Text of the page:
Losing a hand or an arm doesn’t mean losing independence. Thousands of people across the United States have lost all or part of an upper limb due to accident, infection, cancer or diabetic neuropathy.
Prosthetic hands provide functionality, mobility, and confidence to amputees. With these devices, amputees can overcome trauma and lead rich, full lives.
What Are Prosthetic Hands?
Prosthetic hands are devices designed to help those with full or partial hand loss retain the function and appearance of a regular hand. Basic prosthetic hands are cosmetic replicas with only basic function. Whereas innovative electric prosthetic hands have a set of fully articulated fingers.
Types of Prosthetic Hands and How They Work
Prosthetic hands are available to suit every need and budget. Prosthetists help amputees determine what solution will best suit their requirements.
Passive Functional Hand Prostheses
A passive functional hand prosthesis has no moving parts, but can be used for simple carrying, pushing, pulling and stabilizing. This prosthesis can be cast from the other hand and tailored to skin tone to be inconspicuous.
Passive Functional prostheses are generally made up of a metal skeleton, covered in a lightweight material such as silicone or rubber.
People who are missing fingers or part of a hand can also have a passive prosthesis cast to replace the missing part.
Body-Powered Hand Prostheses
This type of prosthetic hand uses a harness system attached to the upper body. The wearer can manipulate the hand by moving a specific part of their body.
There are two main types of body-powered hand prostheses:
- Voluntary Open: opens the hand when applying tension to the cable
- Voluntary Close: closes the hand when applying tension to the cable
The hand on a body-powered prosthesis can have a simple design, such as a metal hook. Or it can be cast to have a more realistic appearance.
Myoelectric Hand Prostheses
Myoelectric hand prostheses come the closest to replacing a natural hand or arm. They do not require a harness and are controlled by nerves and electrical impulses from the wearer’s residual limb.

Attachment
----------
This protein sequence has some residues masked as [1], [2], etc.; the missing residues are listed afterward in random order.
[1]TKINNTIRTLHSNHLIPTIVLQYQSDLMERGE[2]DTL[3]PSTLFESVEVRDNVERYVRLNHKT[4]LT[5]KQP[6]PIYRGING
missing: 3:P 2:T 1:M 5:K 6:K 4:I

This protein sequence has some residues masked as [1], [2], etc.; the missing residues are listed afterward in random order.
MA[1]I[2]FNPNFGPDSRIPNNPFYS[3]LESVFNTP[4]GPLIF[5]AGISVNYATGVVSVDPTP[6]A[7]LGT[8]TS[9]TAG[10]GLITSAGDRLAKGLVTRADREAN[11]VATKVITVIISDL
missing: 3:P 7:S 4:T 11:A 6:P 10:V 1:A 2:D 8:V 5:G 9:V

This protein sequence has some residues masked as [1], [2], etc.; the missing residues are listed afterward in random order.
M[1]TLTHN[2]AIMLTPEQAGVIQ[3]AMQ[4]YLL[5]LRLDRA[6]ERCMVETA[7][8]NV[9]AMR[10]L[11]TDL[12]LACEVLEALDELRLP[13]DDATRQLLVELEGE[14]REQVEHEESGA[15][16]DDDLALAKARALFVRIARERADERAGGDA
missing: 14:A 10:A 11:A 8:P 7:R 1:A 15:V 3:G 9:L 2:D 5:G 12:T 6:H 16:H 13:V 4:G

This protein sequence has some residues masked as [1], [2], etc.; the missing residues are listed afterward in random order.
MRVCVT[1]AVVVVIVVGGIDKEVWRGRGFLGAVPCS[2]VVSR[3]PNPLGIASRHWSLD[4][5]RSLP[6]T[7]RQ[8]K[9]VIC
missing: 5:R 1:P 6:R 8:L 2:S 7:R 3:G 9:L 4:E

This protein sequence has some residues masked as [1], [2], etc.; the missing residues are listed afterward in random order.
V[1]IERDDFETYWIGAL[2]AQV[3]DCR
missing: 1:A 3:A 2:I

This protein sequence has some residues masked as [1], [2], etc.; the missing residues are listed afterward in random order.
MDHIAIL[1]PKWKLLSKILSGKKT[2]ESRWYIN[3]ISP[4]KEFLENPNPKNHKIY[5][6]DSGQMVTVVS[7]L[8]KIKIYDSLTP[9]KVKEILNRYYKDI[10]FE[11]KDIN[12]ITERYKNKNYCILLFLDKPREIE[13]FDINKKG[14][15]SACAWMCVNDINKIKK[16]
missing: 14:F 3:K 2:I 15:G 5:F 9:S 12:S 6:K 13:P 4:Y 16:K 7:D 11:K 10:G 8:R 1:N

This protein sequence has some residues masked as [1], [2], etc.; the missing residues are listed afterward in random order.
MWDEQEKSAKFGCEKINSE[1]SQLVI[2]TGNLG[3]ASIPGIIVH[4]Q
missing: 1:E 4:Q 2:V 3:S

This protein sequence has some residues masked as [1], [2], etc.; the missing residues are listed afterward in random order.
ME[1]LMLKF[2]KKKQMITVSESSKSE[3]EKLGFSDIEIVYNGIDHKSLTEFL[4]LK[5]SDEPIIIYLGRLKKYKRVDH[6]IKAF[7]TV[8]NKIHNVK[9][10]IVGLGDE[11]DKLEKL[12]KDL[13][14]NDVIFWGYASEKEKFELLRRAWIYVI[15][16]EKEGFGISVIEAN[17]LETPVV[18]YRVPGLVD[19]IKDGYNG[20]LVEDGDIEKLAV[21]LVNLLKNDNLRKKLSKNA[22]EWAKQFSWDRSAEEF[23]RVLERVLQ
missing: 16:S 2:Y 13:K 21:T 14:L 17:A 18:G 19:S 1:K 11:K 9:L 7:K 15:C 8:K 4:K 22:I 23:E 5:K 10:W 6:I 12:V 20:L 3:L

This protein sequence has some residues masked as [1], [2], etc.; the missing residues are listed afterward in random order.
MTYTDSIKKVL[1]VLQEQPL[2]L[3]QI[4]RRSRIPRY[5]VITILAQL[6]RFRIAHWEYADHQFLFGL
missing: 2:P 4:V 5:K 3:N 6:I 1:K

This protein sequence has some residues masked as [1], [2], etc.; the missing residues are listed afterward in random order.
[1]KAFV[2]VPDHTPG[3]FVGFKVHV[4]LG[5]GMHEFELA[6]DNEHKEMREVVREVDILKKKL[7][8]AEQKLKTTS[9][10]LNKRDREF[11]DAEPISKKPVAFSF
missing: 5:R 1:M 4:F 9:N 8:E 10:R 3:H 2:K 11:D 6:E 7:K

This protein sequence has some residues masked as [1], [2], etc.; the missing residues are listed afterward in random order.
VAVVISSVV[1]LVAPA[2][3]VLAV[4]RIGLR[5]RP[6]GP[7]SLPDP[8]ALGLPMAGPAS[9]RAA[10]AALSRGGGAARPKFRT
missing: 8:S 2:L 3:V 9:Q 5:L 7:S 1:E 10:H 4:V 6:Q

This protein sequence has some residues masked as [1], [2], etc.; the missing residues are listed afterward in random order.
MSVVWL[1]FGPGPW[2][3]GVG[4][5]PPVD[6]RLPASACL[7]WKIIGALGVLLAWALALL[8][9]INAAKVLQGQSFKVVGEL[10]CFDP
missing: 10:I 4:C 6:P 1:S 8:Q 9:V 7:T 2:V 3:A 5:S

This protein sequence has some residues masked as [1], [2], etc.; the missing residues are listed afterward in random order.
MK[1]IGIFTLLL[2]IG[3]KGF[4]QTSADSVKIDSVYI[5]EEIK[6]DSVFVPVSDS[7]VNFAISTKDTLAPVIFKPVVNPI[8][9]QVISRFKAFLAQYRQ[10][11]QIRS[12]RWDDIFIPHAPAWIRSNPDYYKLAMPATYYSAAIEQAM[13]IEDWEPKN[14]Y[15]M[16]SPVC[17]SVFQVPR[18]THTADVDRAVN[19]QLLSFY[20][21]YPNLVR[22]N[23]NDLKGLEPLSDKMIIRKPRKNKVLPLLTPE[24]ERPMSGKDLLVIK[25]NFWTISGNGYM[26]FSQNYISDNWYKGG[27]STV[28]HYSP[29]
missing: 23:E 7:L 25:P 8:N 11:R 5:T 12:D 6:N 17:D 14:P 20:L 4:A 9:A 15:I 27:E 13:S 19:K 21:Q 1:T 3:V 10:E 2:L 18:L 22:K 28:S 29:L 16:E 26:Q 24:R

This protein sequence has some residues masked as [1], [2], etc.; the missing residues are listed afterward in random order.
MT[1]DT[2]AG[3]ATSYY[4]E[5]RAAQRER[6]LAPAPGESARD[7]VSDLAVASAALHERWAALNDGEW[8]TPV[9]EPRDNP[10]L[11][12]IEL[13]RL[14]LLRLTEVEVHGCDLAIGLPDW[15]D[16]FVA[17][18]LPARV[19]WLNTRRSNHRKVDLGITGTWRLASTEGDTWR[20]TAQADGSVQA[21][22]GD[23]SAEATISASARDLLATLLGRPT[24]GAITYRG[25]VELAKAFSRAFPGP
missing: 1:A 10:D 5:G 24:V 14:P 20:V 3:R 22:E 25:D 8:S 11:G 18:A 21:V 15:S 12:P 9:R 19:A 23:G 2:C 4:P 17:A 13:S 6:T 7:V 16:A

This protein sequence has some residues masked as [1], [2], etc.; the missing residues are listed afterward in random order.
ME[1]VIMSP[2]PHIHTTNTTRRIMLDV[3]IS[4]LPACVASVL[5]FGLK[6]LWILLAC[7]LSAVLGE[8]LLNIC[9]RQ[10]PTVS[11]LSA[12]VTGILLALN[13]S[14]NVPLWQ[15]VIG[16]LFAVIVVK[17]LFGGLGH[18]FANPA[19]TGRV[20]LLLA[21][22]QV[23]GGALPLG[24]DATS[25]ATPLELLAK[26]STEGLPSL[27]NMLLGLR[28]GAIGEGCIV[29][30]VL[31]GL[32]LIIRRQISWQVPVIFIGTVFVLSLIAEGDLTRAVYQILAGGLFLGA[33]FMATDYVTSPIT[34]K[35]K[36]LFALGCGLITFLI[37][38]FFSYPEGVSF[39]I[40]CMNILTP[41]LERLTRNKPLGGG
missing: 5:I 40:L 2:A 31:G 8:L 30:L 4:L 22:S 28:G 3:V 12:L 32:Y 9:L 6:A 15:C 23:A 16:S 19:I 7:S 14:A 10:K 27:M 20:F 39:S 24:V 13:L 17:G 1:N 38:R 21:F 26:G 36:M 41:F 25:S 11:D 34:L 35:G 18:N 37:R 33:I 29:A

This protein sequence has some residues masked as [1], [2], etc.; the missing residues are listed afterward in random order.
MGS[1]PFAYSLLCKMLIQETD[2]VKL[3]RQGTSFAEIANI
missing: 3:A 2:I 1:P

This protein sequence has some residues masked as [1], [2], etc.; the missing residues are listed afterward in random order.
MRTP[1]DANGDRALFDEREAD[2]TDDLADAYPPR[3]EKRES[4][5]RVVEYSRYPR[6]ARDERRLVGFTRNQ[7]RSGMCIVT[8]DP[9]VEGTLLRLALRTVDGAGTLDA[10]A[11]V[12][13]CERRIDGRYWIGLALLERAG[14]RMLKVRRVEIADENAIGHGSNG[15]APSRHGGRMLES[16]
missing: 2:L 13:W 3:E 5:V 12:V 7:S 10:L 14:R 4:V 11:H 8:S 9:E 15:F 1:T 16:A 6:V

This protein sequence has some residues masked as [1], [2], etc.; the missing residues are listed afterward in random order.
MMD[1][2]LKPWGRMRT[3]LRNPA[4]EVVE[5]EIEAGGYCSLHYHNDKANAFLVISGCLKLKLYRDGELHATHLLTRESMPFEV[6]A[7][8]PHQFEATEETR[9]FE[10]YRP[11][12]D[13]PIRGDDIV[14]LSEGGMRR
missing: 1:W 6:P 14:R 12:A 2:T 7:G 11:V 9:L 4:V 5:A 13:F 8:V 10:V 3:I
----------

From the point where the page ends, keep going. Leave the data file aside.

The downside is that they are expensive and the batteries need to be recharged often. There is also a lengthy training period as the patient will need to work with a specialist to program the device to react to the wearer’s intent.
People who have lost fingers can take advantage of prosthetic fingers. Recent advances in prosthetics grant the wearer the ability to perform articulate tasks and regain a strong grip.
Video embed: https://www.youtube.com/watch?v=m0g7yQFbAxM
Prosthetic technology is advancing at a breakneck pace. These new innovations allow amputees to come closer to the feeling and function of a natural limb.
Independent Finger Movement
Current myoelectric hand prostheses are not articulate enough to move each finger individually. That will soon change thanks to advances in prosthetic motors and brain mapping. These will allow amputees to perform natural, articulate motions with individual finger movement.
Video Embed: https://www.youtube.com/watch?v=e2Abr6hpezs
Myoelectric prostheses are controlled by signals directly from a users brain. Future prosthetic hands and arms will be able to send signals back. An innovative prosthesis created by Arizona State University allows the wearer to feel when the hand is open or closed, and how much grip pressure they are applying.
Other advances such as an electric skin applied to prostheses will allow wearers to experience pain and feel textures.
Contact The Amputee Coalition For Personalized Support
The Amputee Coalition exists to ensure you do not go through the journey of arm or hand loss alone. Browse our 300 registered amputee support groups or connect with a Certified Peer Visitor to guide recent amputees through their transition.
For support and resources personalized to you, contact one of our information specialists.
For recent amputees, we also encourage you to view these resources as a starting point for rehabilitation and healing:
- Amputation Rehabilitation Resources
- Prosthetic FAQs for the New Amputee
- Emotional Recovery: The Long and Winding Road